20 Juillet 2017
June 20, 2017
Fukushima robot reveals collapsed scaffolding in nuclear reactor
By KOHEI TOMIDA/ Staff Writer
New images of inside the Fukushima No. 1 nuclear power plant taken by a swimming robot reveal previously unseen damage from the meltdown that followed the March 2011 earthquake and tsunami.
The images show the collapsed state of metal scaffolding that had been installed for maintenance work beneath a pressure vessel that sits within a containment vessel inside the plant’s No. 3 reactor.
It is highly likely that melted nuclear fuel fell through the pressure vessel and weakened the scaffolding, leading to its collapse.
Almost all of the nuclear fuel in the No. 3 reactor likely melted and dropped from the pressure vessel and accumulated at the bottom of the containment vessel, according to analysis by Tokyo Electric Power Co., the crippled plant’s operator.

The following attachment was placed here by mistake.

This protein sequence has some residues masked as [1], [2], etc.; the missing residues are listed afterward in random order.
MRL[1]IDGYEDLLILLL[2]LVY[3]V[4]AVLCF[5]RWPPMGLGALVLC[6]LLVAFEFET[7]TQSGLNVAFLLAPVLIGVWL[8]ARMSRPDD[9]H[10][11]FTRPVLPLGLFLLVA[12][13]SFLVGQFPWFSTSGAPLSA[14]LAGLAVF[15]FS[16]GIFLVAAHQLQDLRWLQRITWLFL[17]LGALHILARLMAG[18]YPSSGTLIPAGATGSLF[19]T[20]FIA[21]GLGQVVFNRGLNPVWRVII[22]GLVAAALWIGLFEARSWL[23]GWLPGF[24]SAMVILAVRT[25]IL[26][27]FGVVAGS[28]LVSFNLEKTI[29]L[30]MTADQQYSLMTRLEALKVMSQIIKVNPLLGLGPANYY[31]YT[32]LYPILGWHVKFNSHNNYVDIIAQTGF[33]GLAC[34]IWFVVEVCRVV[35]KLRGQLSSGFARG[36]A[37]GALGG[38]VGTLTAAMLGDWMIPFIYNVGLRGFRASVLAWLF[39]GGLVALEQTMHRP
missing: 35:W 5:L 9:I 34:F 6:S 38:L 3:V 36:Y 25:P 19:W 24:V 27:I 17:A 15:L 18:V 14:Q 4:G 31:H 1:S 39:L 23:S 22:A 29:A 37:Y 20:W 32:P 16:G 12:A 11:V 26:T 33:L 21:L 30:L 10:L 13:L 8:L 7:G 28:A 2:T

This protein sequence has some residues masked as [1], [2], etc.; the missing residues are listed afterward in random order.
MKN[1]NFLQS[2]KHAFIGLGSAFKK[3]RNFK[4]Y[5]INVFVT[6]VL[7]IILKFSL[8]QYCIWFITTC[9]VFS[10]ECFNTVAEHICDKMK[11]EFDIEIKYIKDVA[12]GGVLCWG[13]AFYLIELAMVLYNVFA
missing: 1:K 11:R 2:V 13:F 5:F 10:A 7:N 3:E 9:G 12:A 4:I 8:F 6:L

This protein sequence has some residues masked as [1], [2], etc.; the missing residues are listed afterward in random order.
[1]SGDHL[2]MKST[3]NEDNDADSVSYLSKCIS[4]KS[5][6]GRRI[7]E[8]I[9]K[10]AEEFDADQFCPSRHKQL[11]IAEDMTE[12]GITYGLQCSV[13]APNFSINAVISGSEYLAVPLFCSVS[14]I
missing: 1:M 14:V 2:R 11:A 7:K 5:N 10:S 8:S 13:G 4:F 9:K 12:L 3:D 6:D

Coolant water in the containment vessel is about 6.4 meters deep. TEPCO sent the robot, specially designed for underwater probes, inside the No. 3 reactor on July 19 and released the pictures that day.
The camera-equipped robot captured images of the collapsed scaffolding after moving forward to the opening of a tube-shaped concrete object that supports the pressure vessel.
Metal parts to support devices at the bottom of the pressure vessel had also vanished.
TEPCO plans to collect images of the melted nuclear fuel that is believed to have accumulated at the bottom of the containment vessel on July 21.
In light of damage to the scaffolding and other parts that was identified by the July 19 survey, TEPCO planned to examine the route for the robot to enter the vessel on July 20.
The investigations follow robot probes in the plant’s No. 1 and No. 2 reactors, which were conducted from January to March.
TEPCO and the government plan to decide how to remove the nuclear fuel as early as this summer in accordance with results of the robot probes on all three reactors.